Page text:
About one-quarter of parents (27%) attribute their child’s belly pain to worry and anxiety, trying to avoid school, or trying or get attention; this belief is more common among parents of children 6-10 years than 3-5 years (34% vs 20%). When parents suspect that worry or anxiety is the cause of belly pain, they talk with their child about the cause of their anxiety (71%), have the child do breathing or relaxation exercises (53%), or try to distract their child (53%); few parents (16%) allow their child to miss school or other activities that may be related to the worry.

Parent strategies to address anxiety-related belly pain in children 3-10 years old: talk with child about cause of anxiety, 71%; do breathing/relaxation exercises with child, 53%; distract child, 53%; allow child to miss school/activities, 16%.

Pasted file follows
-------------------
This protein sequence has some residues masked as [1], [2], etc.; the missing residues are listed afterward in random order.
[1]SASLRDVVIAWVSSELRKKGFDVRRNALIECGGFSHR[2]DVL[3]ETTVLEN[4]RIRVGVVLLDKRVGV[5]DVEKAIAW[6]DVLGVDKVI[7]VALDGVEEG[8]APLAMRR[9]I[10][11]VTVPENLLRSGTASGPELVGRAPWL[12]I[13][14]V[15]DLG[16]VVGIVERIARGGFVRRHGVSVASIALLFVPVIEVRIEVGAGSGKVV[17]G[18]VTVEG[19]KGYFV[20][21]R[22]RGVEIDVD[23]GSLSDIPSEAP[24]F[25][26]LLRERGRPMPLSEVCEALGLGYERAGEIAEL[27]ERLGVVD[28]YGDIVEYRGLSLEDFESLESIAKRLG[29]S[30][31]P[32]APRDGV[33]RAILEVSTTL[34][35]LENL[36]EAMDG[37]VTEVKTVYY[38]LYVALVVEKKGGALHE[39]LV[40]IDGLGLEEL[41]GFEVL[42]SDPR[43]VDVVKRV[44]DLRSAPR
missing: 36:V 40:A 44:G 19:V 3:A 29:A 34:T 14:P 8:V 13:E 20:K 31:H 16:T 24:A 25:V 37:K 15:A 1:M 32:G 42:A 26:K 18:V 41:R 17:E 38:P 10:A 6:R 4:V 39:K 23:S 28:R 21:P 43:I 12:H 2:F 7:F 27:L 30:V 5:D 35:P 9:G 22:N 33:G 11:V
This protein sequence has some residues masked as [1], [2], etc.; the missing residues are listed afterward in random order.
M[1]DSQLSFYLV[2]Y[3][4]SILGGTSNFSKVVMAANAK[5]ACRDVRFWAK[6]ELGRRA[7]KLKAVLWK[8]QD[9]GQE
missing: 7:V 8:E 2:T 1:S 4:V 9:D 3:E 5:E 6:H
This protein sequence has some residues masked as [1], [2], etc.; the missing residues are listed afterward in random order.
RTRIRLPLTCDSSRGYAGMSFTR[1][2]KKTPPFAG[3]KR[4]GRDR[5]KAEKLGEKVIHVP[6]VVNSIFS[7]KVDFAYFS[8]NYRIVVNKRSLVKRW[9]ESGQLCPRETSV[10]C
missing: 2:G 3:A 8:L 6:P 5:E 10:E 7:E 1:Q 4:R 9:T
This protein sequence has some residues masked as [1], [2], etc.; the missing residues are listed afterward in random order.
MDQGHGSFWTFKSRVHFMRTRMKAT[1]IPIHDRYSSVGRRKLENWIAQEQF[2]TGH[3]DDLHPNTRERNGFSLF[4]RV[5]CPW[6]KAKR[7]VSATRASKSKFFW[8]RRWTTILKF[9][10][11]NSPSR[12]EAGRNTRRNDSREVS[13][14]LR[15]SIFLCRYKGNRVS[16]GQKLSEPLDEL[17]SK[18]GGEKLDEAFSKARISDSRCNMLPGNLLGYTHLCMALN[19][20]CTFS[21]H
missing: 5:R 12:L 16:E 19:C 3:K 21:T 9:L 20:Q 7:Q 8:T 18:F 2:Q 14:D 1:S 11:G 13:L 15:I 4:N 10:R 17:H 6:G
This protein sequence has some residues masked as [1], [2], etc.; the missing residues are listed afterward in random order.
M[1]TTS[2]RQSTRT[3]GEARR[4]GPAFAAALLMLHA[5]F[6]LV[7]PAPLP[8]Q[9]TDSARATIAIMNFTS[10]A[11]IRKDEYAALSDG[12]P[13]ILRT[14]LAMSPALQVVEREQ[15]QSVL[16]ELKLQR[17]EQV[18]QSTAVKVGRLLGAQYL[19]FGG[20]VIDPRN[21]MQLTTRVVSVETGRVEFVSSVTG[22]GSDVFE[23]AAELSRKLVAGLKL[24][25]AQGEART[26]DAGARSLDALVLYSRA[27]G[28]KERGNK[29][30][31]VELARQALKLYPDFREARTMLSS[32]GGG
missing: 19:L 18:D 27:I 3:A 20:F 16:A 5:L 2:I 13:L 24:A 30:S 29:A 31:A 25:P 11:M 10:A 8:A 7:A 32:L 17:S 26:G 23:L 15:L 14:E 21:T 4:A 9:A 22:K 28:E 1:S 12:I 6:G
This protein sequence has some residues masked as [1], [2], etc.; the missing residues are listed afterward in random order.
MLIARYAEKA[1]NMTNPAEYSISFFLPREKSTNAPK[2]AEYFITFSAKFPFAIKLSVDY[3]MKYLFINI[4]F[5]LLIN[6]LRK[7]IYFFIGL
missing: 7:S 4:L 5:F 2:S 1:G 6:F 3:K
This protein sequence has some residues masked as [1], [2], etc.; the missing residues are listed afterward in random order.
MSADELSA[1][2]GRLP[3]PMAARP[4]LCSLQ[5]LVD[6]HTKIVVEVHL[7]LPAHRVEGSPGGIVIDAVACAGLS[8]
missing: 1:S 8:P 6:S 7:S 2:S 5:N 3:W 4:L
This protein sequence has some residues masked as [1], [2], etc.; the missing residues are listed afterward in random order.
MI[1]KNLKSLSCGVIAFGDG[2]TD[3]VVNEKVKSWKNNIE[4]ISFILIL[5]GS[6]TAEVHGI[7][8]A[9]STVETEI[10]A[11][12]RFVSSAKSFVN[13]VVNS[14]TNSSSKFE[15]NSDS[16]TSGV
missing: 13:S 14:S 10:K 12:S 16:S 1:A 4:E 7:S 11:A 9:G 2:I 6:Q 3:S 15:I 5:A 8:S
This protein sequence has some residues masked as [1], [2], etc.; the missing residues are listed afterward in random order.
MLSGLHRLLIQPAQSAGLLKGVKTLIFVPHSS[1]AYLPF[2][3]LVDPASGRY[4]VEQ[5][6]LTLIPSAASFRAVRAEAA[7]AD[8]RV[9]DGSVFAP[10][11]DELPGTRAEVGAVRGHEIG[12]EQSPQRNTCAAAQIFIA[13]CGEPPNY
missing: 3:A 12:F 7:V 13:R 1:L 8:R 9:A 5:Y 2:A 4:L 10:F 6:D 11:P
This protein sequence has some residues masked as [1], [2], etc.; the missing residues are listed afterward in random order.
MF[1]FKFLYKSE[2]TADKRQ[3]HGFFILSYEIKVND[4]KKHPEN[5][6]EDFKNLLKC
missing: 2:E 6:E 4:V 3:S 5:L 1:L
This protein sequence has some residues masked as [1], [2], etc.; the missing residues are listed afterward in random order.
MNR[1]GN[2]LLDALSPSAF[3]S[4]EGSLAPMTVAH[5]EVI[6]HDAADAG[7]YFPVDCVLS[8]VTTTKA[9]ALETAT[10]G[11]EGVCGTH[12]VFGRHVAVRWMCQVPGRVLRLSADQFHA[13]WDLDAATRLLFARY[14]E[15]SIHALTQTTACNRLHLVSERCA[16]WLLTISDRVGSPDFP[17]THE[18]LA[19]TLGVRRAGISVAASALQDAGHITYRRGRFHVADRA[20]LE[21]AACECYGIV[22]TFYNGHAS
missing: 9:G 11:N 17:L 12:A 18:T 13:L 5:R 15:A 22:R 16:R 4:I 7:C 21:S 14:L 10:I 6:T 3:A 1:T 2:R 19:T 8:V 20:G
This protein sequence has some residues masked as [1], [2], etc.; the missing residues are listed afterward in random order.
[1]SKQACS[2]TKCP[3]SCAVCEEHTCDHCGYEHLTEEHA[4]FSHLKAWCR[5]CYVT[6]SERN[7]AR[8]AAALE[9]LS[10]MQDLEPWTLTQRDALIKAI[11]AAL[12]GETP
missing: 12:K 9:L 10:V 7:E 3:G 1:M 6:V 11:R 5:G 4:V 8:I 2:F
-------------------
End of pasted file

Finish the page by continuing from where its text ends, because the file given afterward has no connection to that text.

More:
• 1 in 6 parents report their child complains about belly pain at least once a month.
  • Among parents whose child frequently complains about belly pain, 2 in 5 have not talked with the child’s doctor.
  • 1 in 3 parents are very confident they can tell when their child’s belly pain may be a sign of a serious problem.


Belly pain is a relatively common occurrence in young children and can result from a range of causes. Often belly pain stems from short-term problems such as constipation, food poisoning, or gastroenteritis. These can cause “crampy” pain in the lower abdomen, along with other symptoms like diarrhea.